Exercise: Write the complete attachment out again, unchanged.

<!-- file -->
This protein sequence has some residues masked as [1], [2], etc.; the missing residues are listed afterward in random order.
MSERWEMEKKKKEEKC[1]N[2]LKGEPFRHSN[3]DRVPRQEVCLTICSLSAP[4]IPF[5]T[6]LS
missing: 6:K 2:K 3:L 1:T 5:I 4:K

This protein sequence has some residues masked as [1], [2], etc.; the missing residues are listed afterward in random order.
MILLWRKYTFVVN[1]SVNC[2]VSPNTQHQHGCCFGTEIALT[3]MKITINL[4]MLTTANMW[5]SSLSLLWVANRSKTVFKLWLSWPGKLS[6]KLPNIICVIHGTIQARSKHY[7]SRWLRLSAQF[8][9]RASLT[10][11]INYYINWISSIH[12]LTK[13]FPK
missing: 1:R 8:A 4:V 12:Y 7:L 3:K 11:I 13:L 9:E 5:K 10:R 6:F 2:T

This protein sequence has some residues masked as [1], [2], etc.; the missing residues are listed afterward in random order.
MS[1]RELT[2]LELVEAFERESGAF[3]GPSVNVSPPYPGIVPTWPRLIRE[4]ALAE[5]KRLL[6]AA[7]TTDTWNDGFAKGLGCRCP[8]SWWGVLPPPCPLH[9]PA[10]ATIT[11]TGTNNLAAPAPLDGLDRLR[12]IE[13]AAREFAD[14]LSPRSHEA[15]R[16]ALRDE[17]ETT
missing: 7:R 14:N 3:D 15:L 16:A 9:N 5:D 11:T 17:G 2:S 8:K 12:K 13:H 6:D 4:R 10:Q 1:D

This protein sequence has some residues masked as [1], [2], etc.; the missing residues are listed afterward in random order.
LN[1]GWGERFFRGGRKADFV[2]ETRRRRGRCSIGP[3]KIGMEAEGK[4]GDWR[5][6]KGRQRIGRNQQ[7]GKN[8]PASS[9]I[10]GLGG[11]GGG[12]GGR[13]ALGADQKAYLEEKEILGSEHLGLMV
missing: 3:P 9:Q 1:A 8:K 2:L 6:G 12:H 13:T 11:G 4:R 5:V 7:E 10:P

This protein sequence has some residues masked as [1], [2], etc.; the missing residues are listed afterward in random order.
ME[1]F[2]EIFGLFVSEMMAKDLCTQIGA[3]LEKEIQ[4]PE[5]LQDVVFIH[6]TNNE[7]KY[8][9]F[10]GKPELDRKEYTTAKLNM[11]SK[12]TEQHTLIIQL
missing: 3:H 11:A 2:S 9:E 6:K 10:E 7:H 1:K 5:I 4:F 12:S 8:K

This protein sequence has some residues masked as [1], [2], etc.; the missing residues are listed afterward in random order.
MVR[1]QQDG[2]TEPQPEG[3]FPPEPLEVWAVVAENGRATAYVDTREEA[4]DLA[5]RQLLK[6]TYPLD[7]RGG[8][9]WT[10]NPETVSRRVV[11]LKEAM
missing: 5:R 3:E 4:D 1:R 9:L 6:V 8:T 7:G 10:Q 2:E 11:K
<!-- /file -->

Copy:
This protein sequence has some residues masked as [1], [2], etc.; the missing residues are listed afterward in random order.
MSERWEMEKKKKEEKC[1]N[2]LKGEPFRHSN[3]DRVPRQEVCLTICSLSAP[4]IPF[5]T[6]LS
missing: 6:K 2:K 3:L 1:T 5:I 4:K

This protein sequence has some residues masked as [1], [2], etc.; the missing residues are listed afterward in random order.
MILLWRKYTFVVN[1]SVNC[2]VSPNTQHQHGCCFGTEIALT[3]MKITINL[4]MLTTANMW[5]SSLSLLWVANRSKTVFKLWLSWPGKLS[6]KLPNIICVIHGTIQARSKHY[7]SRWLRLSAQF[8][9]RASLT[10][11]INYYINWISSIH[12]LTK[13]FPK
missing: 1:R 8:A 4:V 12:Y 7:L 3:K 11:I 13:L 9:E 5:K 10:R 6:F 2:T

This protein sequence has some residues masked as [1], [2], etc.; the missing residues are listed afterward in random order.
MS[1]RELT[2]LELVEAFERESGAF[3]GPSVNVSPPYPGIVPTWPRLIRE[4]ALAE[5]KRLL[6]AA[7]TTDTWNDGFAKGLGCRCP[8]SWWGVLPPPCPLH[9]PA[10]ATIT[11]TGTNNLAAPAPLDGLDRLR[12]IE[13]AAREFAD[14]LSPRSHEA[15]R[16]ALRDE[17]ETT
missing: 7:R 14:N 3:D 15:L 16:A 9:N 5:D 11:T 17:G 2:S 8:K 12:K 13:H 6:D 4:R 10:Q 1:D

This protein sequence has some residues masked as [1], [2], etc.; the missing residues are listed afterward in random order.
LN[1]GWGERFFRGGRKADFV[2]ETRRRRGRCSIGP[3]KIGMEAEGK[4]GDWR[5][6]KGRQRIGRNQQ[7]GKN[8]PASS[9]I[10]GLGG[11]GGG[12]GGR[13]ALGADQKAYLEEKEILGSEHLGLMV
missing: 3:P 9:Q 1:A 8:K 2:L 6:G 12:H 13:T 11:G 4:R 5:V 7:E 10:P

This protein sequence has some residues masked as [1], [2], etc.; the missing residues are listed afterward in random order.
ME[1]F[2]EIFGLFVSEMMAKDLCTQIGA[3]LEKEIQ[4]PE[5]LQDVVFIH[6]TNNE[7]KY[8][9]F[10]GKPELDRKEYTTAKLNM[11]SK[12]TEQHTLIIQL
missing: 3:H 11:A 2:S 9:E 6:K 10:E 7:H 1:K 5:I 4:F 12:S 8:K

This protein sequence has some residues masked as [1], [2], etc.; the missing residues are listed afterward in random order.
MVR[1]QQDG[2]TEPQPEG[3]FPPEPLEVWAVVAENGRATAYVDTREEA[4]DLA[5]RQLLK[6]TYPLD[7]RGG[8][9]WT[10]NPETVSRRVV[11]LKEAM
missing: 5:R 3:E 4:D 1:R 9:L 6:V 8:T 7:G 10:Q 2:E 11:K